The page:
Several barriers to this solution have been identified, they will need to be addressed by the LDCF project in order for the project to achieve its results.

Barrier 1: Limited institutional and technical capacity for mapping and analysis of climate risks for resilient integrated watershed management (including flood management). While a climate information system for early warnings has been established in Burundi, operators are receiving training to operationalize the system, but their capacities to make use of data and information beyond early warning (e.g. planning and management) are and will remain limited without dedicated resources. Those capacity gaps need to be addressed before national authorities can analyse trends and develop models to understand flood and erosion risks and support policy and planning processes that can ensure a resilient integrated watershed management of the Ntahangwa river. The development of community development plans (PCDC) has been an important tool to ensure community engagement in shaping programming and investment priorities. However, the absence of an overarching strategic planning process at the watershed level leads to fragmentation and difficulties in developing and measuring the overall impact of interventions across the watershed and broader productive landscape.

Barrier 2: Limited capacities, knowledge and technologies for Ecosystem-based Adaptation. Local authorities do not have the knowledge and expertise to manage climate risks appropriately at their level, even when management measures are identified in a local development plan. Preventive measures are therefore not prioritized and the response to climate-related disasters has remained reactive. This results in significant damage and losses (human, material), which reduces productivity and leads to negative externalities and maladaptation. Communities of the watershed have limited exposure to ecosystem-based adaptation solutions that can improve the resilience of watersheds and restore ecosystem services for flood and erosion protection. They lack the capacity to implement EbA interventions and are not incentivized for doing so. While funding for local development is scarce, human resources are abundant and communities all over the nation willingly give time and effort to benefit their own community. This approach referred to as “labour intensive public work” does not focus on climate resilience, but could be leveraged for the implementation of climate-resilient initiatives with the right incentives.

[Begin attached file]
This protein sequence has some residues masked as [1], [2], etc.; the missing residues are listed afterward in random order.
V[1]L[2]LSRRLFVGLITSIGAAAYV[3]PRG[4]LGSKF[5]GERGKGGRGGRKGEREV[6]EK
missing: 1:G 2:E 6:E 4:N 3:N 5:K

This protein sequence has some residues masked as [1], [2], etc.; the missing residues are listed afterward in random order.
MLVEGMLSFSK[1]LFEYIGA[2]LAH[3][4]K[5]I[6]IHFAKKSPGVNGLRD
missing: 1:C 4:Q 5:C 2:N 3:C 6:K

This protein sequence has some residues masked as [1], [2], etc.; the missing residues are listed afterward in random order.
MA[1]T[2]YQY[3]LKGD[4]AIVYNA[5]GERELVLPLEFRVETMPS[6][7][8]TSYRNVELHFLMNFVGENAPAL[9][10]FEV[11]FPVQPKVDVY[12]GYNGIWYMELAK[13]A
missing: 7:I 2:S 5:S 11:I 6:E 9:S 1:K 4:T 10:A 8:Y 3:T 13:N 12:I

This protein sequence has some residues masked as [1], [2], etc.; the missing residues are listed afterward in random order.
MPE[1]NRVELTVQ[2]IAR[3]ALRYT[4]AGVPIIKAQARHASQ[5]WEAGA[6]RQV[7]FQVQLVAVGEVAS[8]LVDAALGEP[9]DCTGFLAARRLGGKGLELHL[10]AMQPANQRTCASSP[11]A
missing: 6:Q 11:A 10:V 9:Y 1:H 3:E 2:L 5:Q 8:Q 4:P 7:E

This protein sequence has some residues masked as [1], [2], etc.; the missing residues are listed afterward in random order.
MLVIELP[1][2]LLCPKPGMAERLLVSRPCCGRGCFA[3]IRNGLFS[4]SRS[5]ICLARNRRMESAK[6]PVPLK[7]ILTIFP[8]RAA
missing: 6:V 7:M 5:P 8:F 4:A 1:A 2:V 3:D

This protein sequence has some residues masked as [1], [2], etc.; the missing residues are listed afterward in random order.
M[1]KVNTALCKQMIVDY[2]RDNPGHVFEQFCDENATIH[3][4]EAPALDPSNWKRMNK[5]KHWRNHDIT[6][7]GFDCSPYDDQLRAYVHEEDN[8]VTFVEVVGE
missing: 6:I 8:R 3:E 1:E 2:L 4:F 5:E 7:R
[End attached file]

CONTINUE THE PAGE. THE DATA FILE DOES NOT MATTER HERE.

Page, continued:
Barrier 3: Limited livelihood options and entrepreneurship support for climate resilience, in particular for vulnerable and under-represented populations such as women and the youth. Competing needs and interests make it difficult for vulnerable populations to factor in climate risks in their decisions. The lack of resilient alternative livelihood options means they often are forced to continue with maladapted practices despite experiencing increasing negative impacts from climate change every season. Deforestation and unsustainable agricultural practices worsen the slopes’ stability and compound the problems as climate change impacts worsens. Alternative options to reduce those pressures are extremely limited or not realistic due to lack of market access. While highland upstream areas become more prone to landslide and erosion during intense rainfall, they also worsen the situation of communities in the lowland downstream areas who face increasing risks of flood, flash floods and landslides. For the Ntahangwa watershed, demand for food and agricultural products is driven by urban population in Bujumbura while some of their needs are met by rural communities upstream. Despite this obvious link, there is a disconnect between the activities to meet urban demand and their impact on ecosystem services that protect them against flood and there is no win-win mechanisms to use market levers to encourage a shift to resilient livelihood options that meet urban demands while reducing pressure on ecosystem services that also benefit urban populations. In general, lack of market access is a barrier making those livelihood options difficult to implement as tools and mitigating strategies to overcome those barriers are limited/inexistent. Support for small business creation by the government is limited, even more for the implementation of innovative technological solutions deemed risky.

 

Climate-Related Hazards Addressed: 
Level of Intervention: 
Primary Beneficiaries: 
120,000 direct beneficiaries
Implementing Agencies & Partnering Organizations: 
Government of Burundi
Global Environment Facility (GEF)
United Nations Development Programme (UNDP)
Project Status: 
Source of Funds Approval/Endorsement
Location: 
Urban
Financing Amount: 
US$8.2 million
Co-Financing Total: 
US$16 million

Key Results and Outputs

Component 1: Developing technical capacities for climate-induced flood and erosion risks mapping and their use to inform climate-resilient integrated watershed management and other planning processes.